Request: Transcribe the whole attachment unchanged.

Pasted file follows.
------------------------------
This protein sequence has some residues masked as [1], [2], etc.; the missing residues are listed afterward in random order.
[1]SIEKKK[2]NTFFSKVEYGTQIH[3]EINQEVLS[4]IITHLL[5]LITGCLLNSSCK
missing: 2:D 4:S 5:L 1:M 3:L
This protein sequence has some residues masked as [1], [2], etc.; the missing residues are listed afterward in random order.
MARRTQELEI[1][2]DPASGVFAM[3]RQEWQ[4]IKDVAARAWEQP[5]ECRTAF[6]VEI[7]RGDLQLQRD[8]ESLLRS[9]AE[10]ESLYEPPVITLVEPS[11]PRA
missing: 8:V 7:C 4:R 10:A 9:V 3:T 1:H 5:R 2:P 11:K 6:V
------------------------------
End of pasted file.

This protein sequence has some residues masked as [1], [2], etc.; the missing residues are listed afterward in random order.
[1]SIEKKK[2]NTFFSKVEYGTQIH[3]EINQEVLS[4]IITHLL[5]LITGCLLNSSCK
missing: 2:D 4:S 5:L 1:M 3:L
This protein sequence has some residues masked as [1], [2], etc.; the missing residues are listed afterward in random order.
MARRTQELEI[1][2]DPASGVFAM[3]RQEWQ[4]IKDVAARAWEQP[5]ECRTAF[6]VEI[7]RGDLQLQRD[8]ESLLRS[9]AE[10]ESLYEPPVITLVEPS[11]PRA
missing: 8:V 7:C 4:R 10:A 9:V 3:T 1:H 5:R 2:P 11:K 6:V